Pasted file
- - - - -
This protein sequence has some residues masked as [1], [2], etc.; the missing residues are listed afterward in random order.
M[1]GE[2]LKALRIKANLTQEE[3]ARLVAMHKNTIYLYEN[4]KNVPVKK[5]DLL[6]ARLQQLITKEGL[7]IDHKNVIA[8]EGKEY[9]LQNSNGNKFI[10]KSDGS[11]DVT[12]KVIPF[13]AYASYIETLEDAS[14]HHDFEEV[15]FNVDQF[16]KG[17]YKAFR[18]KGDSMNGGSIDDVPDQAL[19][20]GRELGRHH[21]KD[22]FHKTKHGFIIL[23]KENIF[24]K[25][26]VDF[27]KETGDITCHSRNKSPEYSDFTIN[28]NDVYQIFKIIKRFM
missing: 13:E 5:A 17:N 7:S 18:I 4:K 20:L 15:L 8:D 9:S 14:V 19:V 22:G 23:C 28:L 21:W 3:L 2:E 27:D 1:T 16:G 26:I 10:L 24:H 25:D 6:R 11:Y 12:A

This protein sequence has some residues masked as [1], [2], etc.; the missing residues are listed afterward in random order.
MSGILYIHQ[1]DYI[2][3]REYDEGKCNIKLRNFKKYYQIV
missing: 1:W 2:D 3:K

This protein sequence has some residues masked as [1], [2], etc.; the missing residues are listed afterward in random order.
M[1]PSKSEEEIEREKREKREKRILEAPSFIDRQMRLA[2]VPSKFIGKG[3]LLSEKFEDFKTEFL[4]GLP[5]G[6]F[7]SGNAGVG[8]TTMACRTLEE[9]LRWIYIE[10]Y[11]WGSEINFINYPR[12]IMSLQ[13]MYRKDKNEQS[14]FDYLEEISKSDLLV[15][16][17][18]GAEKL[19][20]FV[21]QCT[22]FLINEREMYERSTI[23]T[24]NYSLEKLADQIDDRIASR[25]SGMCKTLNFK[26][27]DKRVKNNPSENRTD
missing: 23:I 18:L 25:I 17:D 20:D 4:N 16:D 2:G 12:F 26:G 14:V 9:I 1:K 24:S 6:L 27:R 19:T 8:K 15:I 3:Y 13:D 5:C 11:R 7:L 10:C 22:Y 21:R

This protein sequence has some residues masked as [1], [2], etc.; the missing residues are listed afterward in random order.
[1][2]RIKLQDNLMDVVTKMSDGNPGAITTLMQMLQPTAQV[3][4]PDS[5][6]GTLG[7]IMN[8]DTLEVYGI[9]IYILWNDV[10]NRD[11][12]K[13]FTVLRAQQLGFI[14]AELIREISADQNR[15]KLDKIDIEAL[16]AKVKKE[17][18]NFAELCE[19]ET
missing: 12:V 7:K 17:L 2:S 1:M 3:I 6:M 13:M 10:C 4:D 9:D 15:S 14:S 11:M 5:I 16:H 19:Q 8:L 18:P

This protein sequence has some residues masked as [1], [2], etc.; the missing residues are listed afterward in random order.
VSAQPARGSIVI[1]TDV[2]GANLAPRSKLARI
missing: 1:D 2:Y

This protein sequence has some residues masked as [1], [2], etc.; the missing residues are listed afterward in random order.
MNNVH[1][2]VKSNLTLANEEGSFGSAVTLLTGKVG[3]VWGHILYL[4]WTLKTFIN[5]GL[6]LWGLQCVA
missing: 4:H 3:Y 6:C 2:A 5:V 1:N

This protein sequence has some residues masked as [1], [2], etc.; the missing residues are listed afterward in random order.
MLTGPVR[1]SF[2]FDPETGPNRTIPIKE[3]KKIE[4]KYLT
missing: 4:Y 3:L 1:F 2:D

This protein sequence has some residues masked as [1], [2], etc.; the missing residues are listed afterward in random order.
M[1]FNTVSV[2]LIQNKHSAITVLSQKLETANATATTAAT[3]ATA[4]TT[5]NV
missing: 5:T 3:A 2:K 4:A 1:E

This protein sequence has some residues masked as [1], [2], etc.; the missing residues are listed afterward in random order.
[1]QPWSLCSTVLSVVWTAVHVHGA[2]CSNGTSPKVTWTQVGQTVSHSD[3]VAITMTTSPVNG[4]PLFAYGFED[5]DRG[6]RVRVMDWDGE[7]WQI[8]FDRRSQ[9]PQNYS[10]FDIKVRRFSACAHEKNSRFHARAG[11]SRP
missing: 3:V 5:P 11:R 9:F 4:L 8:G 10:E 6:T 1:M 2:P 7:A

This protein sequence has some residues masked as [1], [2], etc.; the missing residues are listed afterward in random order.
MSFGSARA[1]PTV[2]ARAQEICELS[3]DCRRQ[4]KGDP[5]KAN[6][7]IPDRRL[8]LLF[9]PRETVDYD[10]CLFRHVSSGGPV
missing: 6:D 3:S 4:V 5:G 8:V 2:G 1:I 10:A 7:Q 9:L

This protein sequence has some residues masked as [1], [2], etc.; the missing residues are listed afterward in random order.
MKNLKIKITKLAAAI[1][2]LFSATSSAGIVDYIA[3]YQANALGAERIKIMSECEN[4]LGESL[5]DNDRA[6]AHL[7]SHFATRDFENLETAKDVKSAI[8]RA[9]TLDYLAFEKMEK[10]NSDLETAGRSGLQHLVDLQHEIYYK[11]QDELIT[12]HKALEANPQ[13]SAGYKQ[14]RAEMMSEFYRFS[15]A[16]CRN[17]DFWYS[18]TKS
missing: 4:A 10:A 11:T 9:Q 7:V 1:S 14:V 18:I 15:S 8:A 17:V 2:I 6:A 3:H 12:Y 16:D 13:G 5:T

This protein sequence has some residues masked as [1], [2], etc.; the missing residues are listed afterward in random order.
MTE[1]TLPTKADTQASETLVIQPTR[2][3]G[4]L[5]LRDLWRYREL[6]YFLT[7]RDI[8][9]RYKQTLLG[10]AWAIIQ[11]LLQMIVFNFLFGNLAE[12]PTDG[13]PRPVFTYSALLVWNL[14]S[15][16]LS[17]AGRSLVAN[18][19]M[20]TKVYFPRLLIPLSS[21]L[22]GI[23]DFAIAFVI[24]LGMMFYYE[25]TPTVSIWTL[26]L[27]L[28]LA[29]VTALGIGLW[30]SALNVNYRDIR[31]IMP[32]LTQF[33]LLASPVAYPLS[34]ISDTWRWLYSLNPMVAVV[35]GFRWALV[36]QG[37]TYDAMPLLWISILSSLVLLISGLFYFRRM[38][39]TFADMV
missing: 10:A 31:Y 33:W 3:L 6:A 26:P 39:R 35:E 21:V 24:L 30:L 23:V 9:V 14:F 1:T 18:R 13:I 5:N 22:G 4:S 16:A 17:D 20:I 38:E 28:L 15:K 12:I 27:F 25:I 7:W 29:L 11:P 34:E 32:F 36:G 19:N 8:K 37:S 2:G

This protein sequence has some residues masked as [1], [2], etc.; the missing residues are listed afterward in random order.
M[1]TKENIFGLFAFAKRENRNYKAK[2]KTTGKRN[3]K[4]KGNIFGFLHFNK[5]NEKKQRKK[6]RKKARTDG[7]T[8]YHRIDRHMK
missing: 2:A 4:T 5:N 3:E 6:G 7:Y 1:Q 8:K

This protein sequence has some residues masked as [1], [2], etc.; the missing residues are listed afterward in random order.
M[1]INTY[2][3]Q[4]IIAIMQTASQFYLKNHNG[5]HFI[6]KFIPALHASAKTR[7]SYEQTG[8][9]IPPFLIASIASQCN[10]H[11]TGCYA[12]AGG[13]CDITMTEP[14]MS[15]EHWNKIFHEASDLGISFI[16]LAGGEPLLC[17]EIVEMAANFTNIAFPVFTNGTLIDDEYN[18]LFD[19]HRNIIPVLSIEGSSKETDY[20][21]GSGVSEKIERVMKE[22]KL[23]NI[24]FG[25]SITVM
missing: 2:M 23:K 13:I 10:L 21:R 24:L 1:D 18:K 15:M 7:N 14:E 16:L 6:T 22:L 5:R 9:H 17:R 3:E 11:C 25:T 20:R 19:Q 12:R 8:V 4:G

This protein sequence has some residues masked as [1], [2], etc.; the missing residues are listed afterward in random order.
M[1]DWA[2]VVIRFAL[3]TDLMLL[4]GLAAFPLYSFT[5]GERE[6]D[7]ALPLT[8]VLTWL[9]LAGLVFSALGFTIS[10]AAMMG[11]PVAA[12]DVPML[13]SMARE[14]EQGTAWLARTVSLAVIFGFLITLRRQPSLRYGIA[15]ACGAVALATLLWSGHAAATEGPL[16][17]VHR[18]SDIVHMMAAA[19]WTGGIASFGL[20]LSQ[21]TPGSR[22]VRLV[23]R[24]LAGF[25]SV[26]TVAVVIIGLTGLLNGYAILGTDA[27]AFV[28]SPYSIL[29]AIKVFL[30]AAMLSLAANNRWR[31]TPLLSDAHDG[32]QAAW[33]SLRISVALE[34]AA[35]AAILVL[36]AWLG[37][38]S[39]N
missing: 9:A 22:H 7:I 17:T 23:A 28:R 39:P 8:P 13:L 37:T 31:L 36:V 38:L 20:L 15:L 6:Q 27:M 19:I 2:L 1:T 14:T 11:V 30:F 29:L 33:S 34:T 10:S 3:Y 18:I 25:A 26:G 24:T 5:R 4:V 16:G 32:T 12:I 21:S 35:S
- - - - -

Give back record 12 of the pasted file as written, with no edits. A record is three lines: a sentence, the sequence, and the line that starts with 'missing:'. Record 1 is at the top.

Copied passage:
This protein sequence has some residues masked as [1], [2], etc.; the missing residues are listed afterward in random order.
MTE[1]TLPTKADTQASETLVIQPTR[2][3]G[4]L[5]LRDLWRYREL[6]YFLT[7]RDI[8][9]RYKQTLLG[10]AWAIIQ[11]LLQMIVFNFLFGNLAE[12]PTDG[13]PRPVFTYSALLVWNL[14]S[15][16]LS[17]AGRSLVAN[18][19]M[20]TKVYFPRLLIPLSS[21]L[22]GI[23]DFAIAFVI[24]LGMMFYYE[25]TPTVSIWTL[26]L[27]L[28]LA[29]VTALGIGLW[30]SALNVNYRDIR[31]IMP[32]LTQF[33]LLASPVAYPLS[34]ISDTWRWLYSLNPMVAVV[35]GFRWALV[36]QG[37]TYDAMPLLWISILSSLVLLISGLFYFRRM[38][39]TFADMV
missing: 10:A 31:Y 33:W 3:L 6:A 26:P 39:R 35:E 21:V 24:L 30:L 23:V 9:V 14:F 1:T 18:R 13:I 5:N 22:G 4:S 16:A 17:D 20:I 38:E 28:L 15:K 12:I 27:F 25:I 7:W 29:L 11:P 34:E 32:F 36:G 19:N 8:K 37:S 2:G